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The Learned Women

By       Message Mark Sashine       (Page 1 of 3 pages)     Permalink

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(Article changed on April 16, 2013 at 15:16)

(Article changed on April 16, 2013 at 10:37)

(Article changed on April 16, 2013 at 10:04)

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  And all that learning threw the   common sense away

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  Monologue of   Crizald from "The Learned Women' by JB Moliere

 

 

Many years ago, in France of Louis XIV,   when according to our feminist historians   the only   valued   personalities were   Madame de Montespan and Madame de Recamier, the   playwright and actor   Jean -- Batiste Moliere wrote and staged the comedy "The Learned Women'   considered by specialists as one of   his best.   In that comedy   the intrigue takes place in   the house of a wealthy   merchant   Crizald, whose wife Filaminta,   sister Belize and older daughter Armanda are all immersed in education and enlightenment.   His younger daughter   Henrietta is of more   domestic type and is in love with a young man   Klitandre.

 

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In the process of the   play we find out that   the three learned women, being people of means   engage themselves in a vehement   study process.   All of them are nice, kind people but that perpetual   process   had taken over their senses. In his first monologue Crizald   complains   that they have a telescope   in the attic where they   "interfere with the Moon'business', that they "know all the constellations and many other useless   things,' that   the house is filled with everyone learning   while   everyday   chores are not   done, that   the last housemaid had been   fired because   she did not follow proper grammar in   her speaking,   that instead a lot of very unpleasant people attend   the house, most of them   false intellectuals   who seem sinister and prone to all kinds of conniving.    All of that is true but Filaminta   does not see it that way.   From some point in time she considers herself the only   power in the house, her husband is   deemed unworthy of her enlightened   presence and   she has a goal to   arrange for her younger   daughter's marriage   with one of those intellectuals, to make him   a man of the   house   forever. Very soon we meet this   inspirational individual Trissoten, who is all what Crizald says: he is a stupid, mean, greedy gold- digger and all people   around see this clearly   except for the enlightened ladies. man   Klitandre, the young man who loves Henrietta,   when   talking about such kind of   people uses a very revealing   statement, "He is drunk with   knowledge." That's maybe the most clear   definition of the addiction Moliere had   spotted and   put out for   the people to laugh at.   And they laughed heartily.   They laughed because they recognized   the familiar issue. They laughed   at    the addiction of Filaminta.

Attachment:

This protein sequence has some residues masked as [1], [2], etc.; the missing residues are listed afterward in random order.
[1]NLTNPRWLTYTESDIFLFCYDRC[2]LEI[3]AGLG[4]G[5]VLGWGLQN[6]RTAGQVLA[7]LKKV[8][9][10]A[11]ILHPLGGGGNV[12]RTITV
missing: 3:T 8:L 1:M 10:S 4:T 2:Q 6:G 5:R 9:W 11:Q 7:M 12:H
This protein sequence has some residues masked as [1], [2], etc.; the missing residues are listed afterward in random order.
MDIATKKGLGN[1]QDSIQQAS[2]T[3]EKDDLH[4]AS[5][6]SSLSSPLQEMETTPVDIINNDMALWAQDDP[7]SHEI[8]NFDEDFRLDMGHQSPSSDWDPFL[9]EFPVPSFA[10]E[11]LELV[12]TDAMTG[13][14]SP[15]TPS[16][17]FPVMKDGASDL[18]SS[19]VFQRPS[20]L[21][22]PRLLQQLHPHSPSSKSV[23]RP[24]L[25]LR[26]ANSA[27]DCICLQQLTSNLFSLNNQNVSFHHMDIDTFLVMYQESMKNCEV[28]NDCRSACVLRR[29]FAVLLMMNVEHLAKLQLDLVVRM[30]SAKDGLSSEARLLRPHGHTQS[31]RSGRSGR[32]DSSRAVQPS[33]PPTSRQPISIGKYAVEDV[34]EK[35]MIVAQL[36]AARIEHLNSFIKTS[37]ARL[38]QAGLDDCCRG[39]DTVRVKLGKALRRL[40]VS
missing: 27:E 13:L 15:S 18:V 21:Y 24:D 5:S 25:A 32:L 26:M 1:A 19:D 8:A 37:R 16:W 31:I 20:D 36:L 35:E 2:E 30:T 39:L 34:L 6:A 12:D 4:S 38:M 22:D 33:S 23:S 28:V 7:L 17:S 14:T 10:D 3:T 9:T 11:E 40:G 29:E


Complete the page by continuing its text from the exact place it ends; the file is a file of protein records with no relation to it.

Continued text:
Filaminta, the wife and mother, is anything but   sinister. She   is in fact a charming personality; honest, strong- willed, loyal to her family and   incapable of malice.   Her loved ones (except for one) know that and treat her with love and respect. No matter how she irritates them with her senseless behavior, none of them insults   her; even the housemaid who had all the right to grudge still treats Filaminta   nicely. It is obvious that they all love her dearly and know how good in heart she really is. But they also know that she became addicted and   the story   is about a family intervention.

The intervention eventually becomes necessary   because addiction went   out of control.

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The writer is 57 years old, semi- retired engineer, PhD, PE, CEM. I write fiction on a regular basis and I am also 10 years on OEN.

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